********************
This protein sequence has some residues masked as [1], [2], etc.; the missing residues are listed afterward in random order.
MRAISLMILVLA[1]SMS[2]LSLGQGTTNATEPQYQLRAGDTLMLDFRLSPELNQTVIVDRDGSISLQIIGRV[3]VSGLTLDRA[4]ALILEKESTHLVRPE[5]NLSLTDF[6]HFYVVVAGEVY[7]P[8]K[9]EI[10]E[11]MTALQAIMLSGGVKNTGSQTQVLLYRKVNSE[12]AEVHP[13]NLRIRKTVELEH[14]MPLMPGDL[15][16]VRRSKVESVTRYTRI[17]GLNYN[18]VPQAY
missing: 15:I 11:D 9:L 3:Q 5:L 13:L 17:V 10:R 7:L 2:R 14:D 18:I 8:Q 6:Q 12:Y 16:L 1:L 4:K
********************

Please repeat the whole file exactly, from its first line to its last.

This protein sequence has some residues masked as [1], [2], etc.; the missing residues are listed afterward in random order.
MRAISLMILVLA[1]SMS[2]LSLGQGTTNATEPQYQLRAGDTLMLDFRLSPELNQTVIVDRDGSISLQIIGRV[3]VSGLTLDRA[4]ALILEKESTHLVRPE[5]NLSLTDF[6]HFYVVVAGEVY[7]P[8]K[9]EI[10]E[11]MTALQAIMLSGGVKNTGSQTQVLLYRKVNSE[12]AEVHP[13]NLRIRKTVELEH[14]MPLMPGDL[15][16]VRRSKVESVTRYTRI[17]GLNYN[18]VPQAY
missing: 15:I 11:D 9:L 3:Q 5:L 13:L 17:V 10:R 7:L 2:R 14:D 18:I 8:Q 6:Q 12:Y 16:L 1:L 4:K